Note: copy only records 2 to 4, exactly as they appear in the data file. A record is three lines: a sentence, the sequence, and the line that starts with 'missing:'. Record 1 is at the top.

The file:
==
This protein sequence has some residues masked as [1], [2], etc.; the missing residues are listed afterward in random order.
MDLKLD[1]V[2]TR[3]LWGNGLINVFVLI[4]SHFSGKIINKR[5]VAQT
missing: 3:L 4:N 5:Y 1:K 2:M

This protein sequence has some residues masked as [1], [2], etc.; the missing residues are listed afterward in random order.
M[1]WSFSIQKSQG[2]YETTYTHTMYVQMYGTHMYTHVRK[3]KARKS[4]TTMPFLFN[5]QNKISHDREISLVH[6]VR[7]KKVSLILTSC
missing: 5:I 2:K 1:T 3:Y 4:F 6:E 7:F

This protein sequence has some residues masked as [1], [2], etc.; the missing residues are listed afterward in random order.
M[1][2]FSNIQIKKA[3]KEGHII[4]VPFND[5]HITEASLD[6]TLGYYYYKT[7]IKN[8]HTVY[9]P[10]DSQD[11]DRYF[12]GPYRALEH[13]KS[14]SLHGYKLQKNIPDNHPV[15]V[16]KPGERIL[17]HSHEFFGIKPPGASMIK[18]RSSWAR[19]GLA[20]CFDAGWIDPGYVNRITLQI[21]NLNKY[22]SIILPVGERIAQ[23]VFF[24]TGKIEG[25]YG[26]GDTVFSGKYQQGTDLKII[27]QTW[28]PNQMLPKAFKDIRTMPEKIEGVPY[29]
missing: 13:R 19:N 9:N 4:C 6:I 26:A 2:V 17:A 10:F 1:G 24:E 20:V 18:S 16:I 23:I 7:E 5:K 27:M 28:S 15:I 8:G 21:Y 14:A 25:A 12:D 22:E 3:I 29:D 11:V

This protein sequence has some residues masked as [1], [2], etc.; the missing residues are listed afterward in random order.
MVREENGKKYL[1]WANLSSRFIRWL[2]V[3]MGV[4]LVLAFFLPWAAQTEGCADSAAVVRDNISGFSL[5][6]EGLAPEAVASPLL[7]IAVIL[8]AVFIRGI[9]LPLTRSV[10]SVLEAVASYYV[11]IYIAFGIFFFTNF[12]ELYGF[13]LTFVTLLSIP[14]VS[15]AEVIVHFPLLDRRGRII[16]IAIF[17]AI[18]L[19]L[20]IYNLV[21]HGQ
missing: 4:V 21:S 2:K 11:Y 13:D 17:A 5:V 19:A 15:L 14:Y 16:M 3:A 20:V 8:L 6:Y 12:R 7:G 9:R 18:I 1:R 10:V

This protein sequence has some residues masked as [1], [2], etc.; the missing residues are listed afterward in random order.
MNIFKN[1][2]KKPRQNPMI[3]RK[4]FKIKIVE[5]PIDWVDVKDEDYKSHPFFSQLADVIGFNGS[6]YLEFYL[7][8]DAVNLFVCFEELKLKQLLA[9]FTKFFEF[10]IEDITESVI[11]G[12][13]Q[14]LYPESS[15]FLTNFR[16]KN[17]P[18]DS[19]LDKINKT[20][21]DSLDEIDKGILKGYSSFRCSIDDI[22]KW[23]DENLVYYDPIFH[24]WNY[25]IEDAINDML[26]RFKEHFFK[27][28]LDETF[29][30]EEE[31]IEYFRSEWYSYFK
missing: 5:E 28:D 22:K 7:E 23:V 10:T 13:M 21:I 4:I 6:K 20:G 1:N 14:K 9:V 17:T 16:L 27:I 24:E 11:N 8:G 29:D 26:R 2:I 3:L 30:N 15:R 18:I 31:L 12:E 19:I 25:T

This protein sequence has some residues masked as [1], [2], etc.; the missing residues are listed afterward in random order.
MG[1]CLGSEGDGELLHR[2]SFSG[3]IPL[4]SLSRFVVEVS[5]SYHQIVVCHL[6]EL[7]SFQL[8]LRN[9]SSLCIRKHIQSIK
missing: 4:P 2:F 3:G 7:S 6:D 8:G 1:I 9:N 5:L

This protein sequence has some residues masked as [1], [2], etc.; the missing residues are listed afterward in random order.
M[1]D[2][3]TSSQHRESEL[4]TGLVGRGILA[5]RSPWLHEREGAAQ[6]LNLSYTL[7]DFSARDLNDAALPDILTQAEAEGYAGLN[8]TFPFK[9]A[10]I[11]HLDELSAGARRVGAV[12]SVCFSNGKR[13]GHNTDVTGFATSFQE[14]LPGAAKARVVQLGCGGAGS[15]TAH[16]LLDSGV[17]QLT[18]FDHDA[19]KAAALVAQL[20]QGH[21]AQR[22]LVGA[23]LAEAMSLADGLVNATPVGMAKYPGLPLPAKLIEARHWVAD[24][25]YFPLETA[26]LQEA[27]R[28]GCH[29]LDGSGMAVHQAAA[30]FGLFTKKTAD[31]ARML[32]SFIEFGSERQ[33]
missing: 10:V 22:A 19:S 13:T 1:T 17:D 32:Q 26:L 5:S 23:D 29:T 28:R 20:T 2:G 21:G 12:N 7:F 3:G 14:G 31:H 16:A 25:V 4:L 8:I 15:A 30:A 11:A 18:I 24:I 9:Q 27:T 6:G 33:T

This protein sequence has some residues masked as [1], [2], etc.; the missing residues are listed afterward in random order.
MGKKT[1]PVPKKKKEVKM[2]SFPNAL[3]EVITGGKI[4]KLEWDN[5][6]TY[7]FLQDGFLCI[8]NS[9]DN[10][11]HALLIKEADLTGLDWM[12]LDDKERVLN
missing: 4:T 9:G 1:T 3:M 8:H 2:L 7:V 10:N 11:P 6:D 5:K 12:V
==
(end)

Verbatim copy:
This protein sequence has some residues masked as [1], [2], etc.; the missing residues are listed afterward in random order.
M[1]WSFSIQKSQG[2]YETTYTHTMYVQMYGTHMYTHVRK[3]KARKS[4]TTMPFLFN[5]QNKISHDREISLVH[6]VR[7]KKVSLILTSC
missing: 5:I 2:K 1:T 3:Y 4:F 6:E 7:F

This protein sequence has some residues masked as [1], [2], etc.; the missing residues are listed afterward in random order.
M[1][2]FSNIQIKKA[3]KEGHII[4]VPFND[5]HITEASLD[6]TLGYYYYKT[7]IKN[8]HTVY[9]P[10]DSQD[11]DRYF[12]GPYRALEH[13]KS[14]SLHGYKLQKNIPDNHPV[15]V[16]KPGERIL[17]HSHEFFGIKPPGASMIK[18]RSSWAR[19]GLA[20]CFDAGWIDPGYVNRITLQI[21]NLNKY[22]SIILPVGERIAQ[23]VFF[24]TGKIEG[25]YG[26]GDTVFSGKYQQGTDLKII[27]QTW[28]PNQMLPKAFKDIRTMPEKIEGVPY[29]
missing: 13:R 19:N 9:N 4:C 6:I 26:A 2:V 17:A 10:F 1:G 24:E 20:V 18:S 16:I 23:I 7:E 5:K 27:M 28:S 15:I 8:G 21:Y 14:A 25:A 12:D 22:E 3:I 29:D 11:V

This protein sequence has some residues masked as [1], [2], etc.; the missing residues are listed afterward in random order.
MVREENGKKYL[1]WANLSSRFIRWL[2]V[3]MGV[4]LVLAFFLPWAAQTEGCADSAAVVRDNISGFSL[5][6]EGLAPEAVASPLL[7]IAVIL[8]AVFIRGI[9]LPLTRSV[10]SVLEAVASYYV[11]IYIAFGIFFFTNF[12]ELYGF[13]LTFVTLLSIP[14]VS[15]AEVIVHFPLLDRRGRII[16]IAIF[17]AI[18]L[19]L[20]IYNLV[21]HGQ
missing: 4:V 21:S 2:K 11:Y 13:D 17:A 5:V 19:A 15:L 14:Y 16:M 3:A 20:V 8:L 6:Y 12:R 7:G 9:R 18:I 1:R 10:V